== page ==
If you saw Zana, right now, you probably wouldn’t recognize her. It’s the first time in months (seriously) that she’s not wearing a tutu. The amount of dancewear this child owns could clothe a small country.
Here’s Zana in a tutu (and a crown) at the WWII Memorial:
At school beautification day:
And at the Hirshhorn Sculpture Garden:
Lira wears tutus too (ha), but she has to take them off every now and then to put on her school uniform:
Everywhere we go, there’s a reaction:
“Oh, look how adorable!”
“Is that another tutu?”
A lot of parents tell me they can sympathize; their kid went through a phase like this too. But I don’t know what the sympathy is for. It doesn’t bother me if the girls want to wear tutus every day… or slips… or princess dresses. Parents often tell me how they’ve had to fight to get their kids to wear pants. Who has time to fight about pants?!
I’m too busy with the major battles like “stop taking off your Pull-up and then wetting the bed” and “no, you cannot have Nutella for dinner.” (I probably should have never let her do that).
Despite some folk’s feelings about the “terrible tutu,” I’m truly okay with it. Maybe I’m too Texan? Every time I log on to Facebook, I see pictures of friends’ daughters wearing tutus; of course their tutus match the big bow in their hair and their embroidered onesie. When it’s one of my girls, a baseball hat replaces the headband and there’s Nutella on her face.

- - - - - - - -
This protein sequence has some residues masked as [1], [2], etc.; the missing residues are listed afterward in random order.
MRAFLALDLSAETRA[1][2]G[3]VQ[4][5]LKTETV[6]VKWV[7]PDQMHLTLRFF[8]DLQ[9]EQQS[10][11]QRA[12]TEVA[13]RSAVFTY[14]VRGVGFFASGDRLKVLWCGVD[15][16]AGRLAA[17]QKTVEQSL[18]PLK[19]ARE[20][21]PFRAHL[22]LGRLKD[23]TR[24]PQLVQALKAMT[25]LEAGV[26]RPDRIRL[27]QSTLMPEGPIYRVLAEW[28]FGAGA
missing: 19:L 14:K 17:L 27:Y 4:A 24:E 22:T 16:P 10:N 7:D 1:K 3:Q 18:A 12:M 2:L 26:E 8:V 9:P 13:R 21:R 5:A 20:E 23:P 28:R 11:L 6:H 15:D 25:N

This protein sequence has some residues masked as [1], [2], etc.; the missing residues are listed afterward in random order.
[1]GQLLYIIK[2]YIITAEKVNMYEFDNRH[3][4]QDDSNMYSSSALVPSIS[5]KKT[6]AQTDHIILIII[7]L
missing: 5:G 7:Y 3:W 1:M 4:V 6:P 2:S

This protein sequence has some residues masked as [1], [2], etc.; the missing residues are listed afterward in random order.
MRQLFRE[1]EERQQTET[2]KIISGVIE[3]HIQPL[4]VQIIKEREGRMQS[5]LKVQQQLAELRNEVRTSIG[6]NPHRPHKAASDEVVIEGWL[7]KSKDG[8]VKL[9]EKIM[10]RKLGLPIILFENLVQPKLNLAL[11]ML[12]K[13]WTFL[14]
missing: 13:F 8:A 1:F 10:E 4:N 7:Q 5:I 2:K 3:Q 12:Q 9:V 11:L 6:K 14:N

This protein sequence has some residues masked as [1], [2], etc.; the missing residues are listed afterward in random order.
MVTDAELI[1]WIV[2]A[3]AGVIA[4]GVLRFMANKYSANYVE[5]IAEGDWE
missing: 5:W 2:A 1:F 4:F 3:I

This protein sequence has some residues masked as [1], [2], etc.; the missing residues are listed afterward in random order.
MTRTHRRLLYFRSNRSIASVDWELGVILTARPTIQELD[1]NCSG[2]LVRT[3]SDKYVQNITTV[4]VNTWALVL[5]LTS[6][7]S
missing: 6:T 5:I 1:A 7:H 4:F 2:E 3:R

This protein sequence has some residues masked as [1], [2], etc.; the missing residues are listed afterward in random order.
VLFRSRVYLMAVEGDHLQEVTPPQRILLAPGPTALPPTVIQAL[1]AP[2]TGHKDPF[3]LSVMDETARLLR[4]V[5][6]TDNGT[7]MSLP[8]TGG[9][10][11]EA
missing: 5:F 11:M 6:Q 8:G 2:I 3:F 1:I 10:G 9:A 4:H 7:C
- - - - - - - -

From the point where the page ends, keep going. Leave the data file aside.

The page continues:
A lot has been written about girly girls, much of it negative, and I’ve often wondered if that’s what I’m raising. My daughters do wear an awful lot of pink; they play with Barbies and have seen every Disney princess movie (gasp!); but there’s much more to them than a feminine preference in clothing. My girly girls like to splash in puddles, pretend they’re dinosaurs and kick the soccer ball around the back yard. They paint their nails (yes, I let them) and then dig in the dirt. Most of their friends are girls but, then again, so are most of mine.
When did all of this become an issue? I know my mom never thought twice about the fact that I loved pink and never played with cars– except the one that Barbie drove to meet Ken. I believe that girls should be girls, whatever that means to them. I can’t help the fact that Lira and Zana like to twirl around in ruffles and frills. I’m proud of the fact that those frills are sometimes muddy; but if they weren’t muddy, that would be okay too. Childhood is a time to explore: wear what you want, play with what interests you. There’s plenty of time to conform. Of course, conformity has never been my battle cry…
What are your thoughts on the terrible tutu?